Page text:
Infiltration basins are man-made depressions, engineered to hold back surface water and let it infiltrate into the soil, thus reducing the volume of runoff needing to be conveyed to end-of-pipe systems.
Basins can be landscaped to create structures that appear natural and offer an amenity value for the local community. The process of infiltration through the soil removes pollutants and the collected surface water aids in recharging groundwater.
Basins are usually designed ‘off-line’ with surface water being diverted to them by other drainage systems. Pre-treatment of silts and sediments is essential to protect the basin soils from becoming clogged. This can be achieved through construction of a sediment forebay, for example, or by use of a hydrodynamic treatment device such as the Downstream Defender® , where space is limited or for ease of maintenance.
To be effective, infiltration basins require a relatively large amount of space, as well as the right ground and site conditions. One means of providing amenity value could be to combine an infiltration basin with underground attenuation and storage using a geocellular system such as Hydro Stormbloc®.
In selecting an infiltration basin as a SUDS solution, developers should be mindful of the need to educate the local community to expect pooling and ponding on the surface of the basin during peak storm events as an intended function of the drainage system.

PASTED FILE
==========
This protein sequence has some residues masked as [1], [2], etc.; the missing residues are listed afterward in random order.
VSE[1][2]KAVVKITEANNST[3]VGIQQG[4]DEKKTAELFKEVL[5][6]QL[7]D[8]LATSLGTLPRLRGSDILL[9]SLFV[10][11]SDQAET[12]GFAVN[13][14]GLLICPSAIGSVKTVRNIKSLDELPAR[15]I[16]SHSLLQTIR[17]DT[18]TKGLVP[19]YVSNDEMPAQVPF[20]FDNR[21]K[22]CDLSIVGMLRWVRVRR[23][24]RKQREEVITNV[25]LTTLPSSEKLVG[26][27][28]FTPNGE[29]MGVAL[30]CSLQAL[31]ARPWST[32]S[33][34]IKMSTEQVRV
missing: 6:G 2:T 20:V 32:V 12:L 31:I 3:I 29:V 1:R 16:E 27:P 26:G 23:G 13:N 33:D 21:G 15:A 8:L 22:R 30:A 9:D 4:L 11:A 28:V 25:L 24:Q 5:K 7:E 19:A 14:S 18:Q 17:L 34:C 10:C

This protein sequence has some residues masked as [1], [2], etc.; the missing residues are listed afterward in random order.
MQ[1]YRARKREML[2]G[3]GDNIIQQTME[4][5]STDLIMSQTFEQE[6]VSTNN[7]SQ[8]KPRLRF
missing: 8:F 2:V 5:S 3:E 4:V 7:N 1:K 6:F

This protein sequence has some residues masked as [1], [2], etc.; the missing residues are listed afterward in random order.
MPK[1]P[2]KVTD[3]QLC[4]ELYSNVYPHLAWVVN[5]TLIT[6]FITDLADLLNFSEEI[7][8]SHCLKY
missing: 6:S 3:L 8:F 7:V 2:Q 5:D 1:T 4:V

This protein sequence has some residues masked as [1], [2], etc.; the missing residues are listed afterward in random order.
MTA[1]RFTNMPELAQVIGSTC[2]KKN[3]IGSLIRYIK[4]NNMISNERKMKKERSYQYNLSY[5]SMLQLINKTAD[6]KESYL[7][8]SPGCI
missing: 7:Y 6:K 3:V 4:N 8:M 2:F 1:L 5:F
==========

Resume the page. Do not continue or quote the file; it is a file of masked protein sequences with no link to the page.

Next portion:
Swales are shallow, flat-bottomed drainage features which capture rainwater at-source and act as a conveyance system through the SUDS treatment train. Swales can also be designed to act as infiltration features, by being designed to slow down the flow of water and let it infiltrate into the soil.
In the same way as basins, swales can be planted with grasses and other vegetation and provide a level of pollution control and treatment for smaller storm events.
Where storage capacity is limited, the use of swales could be enabled by the addition of a geocellular storage such as Hydro Stormbloc® to maximise drainage potential.
Infiltration trenches are narrow excavated strips, filled with gravel or aggregate and designed to accept storm water runoff, often from lateral flows, and allow them to infiltrate into the surrounding soils.
Like swales, they can be designed as a conveyance system for surface-water runoff as part of a treatment train, and to treat pollutants through filtration into the soil.
Perhaps the most familiar infiltration devices, soakaways are excavated underground chambers designed to attenuate surface water and enable it to percolate into the surrounding ground. Soakaways provide source control for small impermeable areas, although they can be combined for larger surface water control e.g. as part of a highways development.
Geocellular infiltration systems can be specified to provide a higher underground storage capacity as part of a soakaway design, for example using modular systems such as Hydro Stormbloc®.